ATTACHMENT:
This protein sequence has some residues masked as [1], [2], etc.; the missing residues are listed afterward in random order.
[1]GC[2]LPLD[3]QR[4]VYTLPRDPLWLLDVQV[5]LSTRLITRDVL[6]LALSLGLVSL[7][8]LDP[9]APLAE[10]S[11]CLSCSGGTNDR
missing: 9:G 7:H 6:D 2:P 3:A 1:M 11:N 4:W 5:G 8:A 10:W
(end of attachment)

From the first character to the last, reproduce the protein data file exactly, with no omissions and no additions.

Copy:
This protein sequence has some residues masked as [1], [2], etc.; the missing residues are listed afterward in random order.
[1]GC[2]LPLD[3]QR[4]VYTLPRDPLWLLDVQV[5]LSTRLITRDVL[6]LALSLGLVSL[7][8]LDP[9]APLAE[10]S[11]CLSCSGGTNDR
missing: 9:G 7:H 6:D 2:P 3:A 1:M 11:N 4:W 5:G 8:A 10:W